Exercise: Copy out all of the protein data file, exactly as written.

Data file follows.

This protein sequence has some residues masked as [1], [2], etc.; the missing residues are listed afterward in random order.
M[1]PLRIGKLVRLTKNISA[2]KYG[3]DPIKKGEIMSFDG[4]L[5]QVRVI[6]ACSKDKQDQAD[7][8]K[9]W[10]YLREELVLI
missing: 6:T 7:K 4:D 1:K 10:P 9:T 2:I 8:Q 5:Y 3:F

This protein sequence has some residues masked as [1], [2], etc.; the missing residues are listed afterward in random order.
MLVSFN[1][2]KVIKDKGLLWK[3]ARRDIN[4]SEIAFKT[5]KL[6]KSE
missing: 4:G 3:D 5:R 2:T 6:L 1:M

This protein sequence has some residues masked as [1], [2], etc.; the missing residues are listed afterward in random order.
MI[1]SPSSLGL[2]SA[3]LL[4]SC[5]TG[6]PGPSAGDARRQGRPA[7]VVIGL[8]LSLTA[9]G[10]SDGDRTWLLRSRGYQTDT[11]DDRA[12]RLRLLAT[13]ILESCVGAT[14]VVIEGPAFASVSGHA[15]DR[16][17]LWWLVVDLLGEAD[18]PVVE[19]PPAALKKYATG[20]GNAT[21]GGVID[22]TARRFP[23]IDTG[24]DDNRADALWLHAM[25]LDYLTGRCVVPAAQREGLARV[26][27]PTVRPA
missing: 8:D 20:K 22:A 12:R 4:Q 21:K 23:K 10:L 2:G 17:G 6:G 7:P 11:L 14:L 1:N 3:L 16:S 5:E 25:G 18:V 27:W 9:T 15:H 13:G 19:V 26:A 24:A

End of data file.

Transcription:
This protein sequence has some residues masked as [1], [2], etc.; the missing residues are listed afterward in random order.
M[1]PLRIGKLVRLTKNISA[2]KYG[3]DPIKKGEIMSFDG[4]L[5]QVRVI[6]ACSKDKQDQAD[7][8]K[9]W[10]YLREELVLI
missing: 6:T 7:K 4:D 1:K 10:P 9:T 2:I 8:Q 5:Y 3:F

This protein sequence has some residues masked as [1], [2], etc.; the missing residues are listed afterward in random order.
MLVSFN[1][2]KVIKDKGLLWK[3]ARRDIN[4]SEIAFKT[5]KL[6]KSE
missing: 4:G 3:D 5:R 2:T 6:L 1:M

This protein sequence has some residues masked as [1], [2], etc.; the missing residues are listed afterward in random order.
MI[1]SPSSLGL[2]SA[3]LL[4]SC[5]TG[6]PGPSAGDARRQGRPA[7]VVIGL[8]LSLTA[9]G[10]SDGDRTWLLRSRGYQTDT[11]DDRA[12]RLRLLAT[13]ILESCVGAT[14]VVIEGPAFASVSGHA[15]DR[16][17]LWWLVVDLLGEAD[18]PVVE[19]PPAALKKYATG[20]GNAT[21]GGVID[22]TARRFP[23]IDTG[24]DDNRADALWLHAM[25]LDYLTGRCVVPAAQREGLARV[26][27]PTVRPA
missing: 8:D 20:K 22:A 12:R 4:Q 21:K 23:K 10:L 2:G 17:G 6:G 7:P 11:L 14:L 1:N 3:L 16:S 5:E 25:G 18:V 27:W 9:T 15:H 13:G 19:V 26:A 24:A